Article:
Memorable Manitobans: Garnett Clay Porter (1866-1945)
Known popularly in contemporary Canadian newspaper circles as the “Colonel,” Porter was one of the West’s most colourful press personalities.
Born at Russellville, Kentucky on 27 May 1866, he came to Canada at 34, leaving behind an adventure-filled past which included episodes as a legal counsel, Kentucky outlaw and feudist, soldier of fortune, and Yukon prospector. Settling in Toronto in 1900 he entered newspaper work and developed into an ace-reporter for the Toronto World. In 1904 Robert Edwards, the legendary and controversial owner of the Calgary Herald, persuaded Porter to become his Editor-in-Chief. Two years later the newly appointed Editor of the Winnipeg Telegram, Mark Nichols, convinced the “Colonel” that the place to end his wanderlust was the Manitoba capital. At the Telegram Porter was appointed successively News Editor, Managing Editor and Editor-in-Chief.
One of Porter’s famous Telegram scoops involved Winnipeg murderer, Jack Krafchenko. During a successful holdup in December 1913 Krafchenko killed a bank manager in Plum Coulee, a small community outside of Winnipeg. Porter wrote in a front-page story that Krafchenko was a “crook.” Several days later the killer showed up at the Telegram Building on Albert Street to confront the Colonel. In Porter’s obituary in the Tribune on 6 March 1945, C. V. Combe told the rest of the story:
Porter left the Telegram in 1916 and soon started his own news service: a one-man version of Canadian Press (CP) he called Porter’s International Press News Bureau. In December 1919 John “Black Jack” Robinson, editor of the true-blue and ultra-Tory Evening Telegram, remembering the Colonel’s skillful handling of other stories for the paper, gave Porter carte blanche on the sensational Ambrose Small story. Though he failed to solve the famous Toronto murder case, the assignment was a dream-come-true for Porter because he wrote a million words on the story for the Evening Telegram and hundreds of other newspapers and magazines. When the Winnipeg Telegram merged with its rival the Winnipeg Tribune in October 1920, the Tribune’s new Editor-in-Chief, Mark Nichols, immediately hired Porter. He served as President of the Winnipeg Press Club in 1926.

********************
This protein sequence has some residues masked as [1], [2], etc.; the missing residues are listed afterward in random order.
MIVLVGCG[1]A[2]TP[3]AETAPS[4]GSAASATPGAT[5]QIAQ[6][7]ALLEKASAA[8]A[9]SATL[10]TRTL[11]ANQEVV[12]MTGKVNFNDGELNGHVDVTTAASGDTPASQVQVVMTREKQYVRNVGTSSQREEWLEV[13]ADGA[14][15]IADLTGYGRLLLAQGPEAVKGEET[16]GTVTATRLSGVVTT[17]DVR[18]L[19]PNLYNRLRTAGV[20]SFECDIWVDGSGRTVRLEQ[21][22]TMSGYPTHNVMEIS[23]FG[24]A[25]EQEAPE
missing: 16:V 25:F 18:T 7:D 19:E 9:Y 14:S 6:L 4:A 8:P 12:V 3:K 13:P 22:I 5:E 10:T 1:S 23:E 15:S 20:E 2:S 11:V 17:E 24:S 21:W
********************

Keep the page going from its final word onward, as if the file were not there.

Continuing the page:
The Colonel ended his newspaper career as a freelancer, writing a regular column “The Old-Timer Talks” for the Saturday Tribune supplement. He also continued freelance work specializing in crime stories especially written for American detective magazines. The day before he died the Colonel was working at his Tribune desk on copy for his next column.
After his death on 6 March 1945, Tribune staff turned off the light on his desk and shrouded the typewriter with his old working jacket. On 19 September 1945, Nichols, then the publisher of the Vancouver Daily Province, unveiled at the head of a double grave (Mrs. Nancy Porter had died in 1937) a memorial stone in Elmwood Cemetery to perpetuate Porter’s memory.
Who’s Who in Western Canada: A Biographical Dictionary of Notable Living Men and Women of Western Canada, Volume 1, edited by C. W. Parker, Vancouver: Canadian Press Association, 1911.
Page revised: 21 November 2015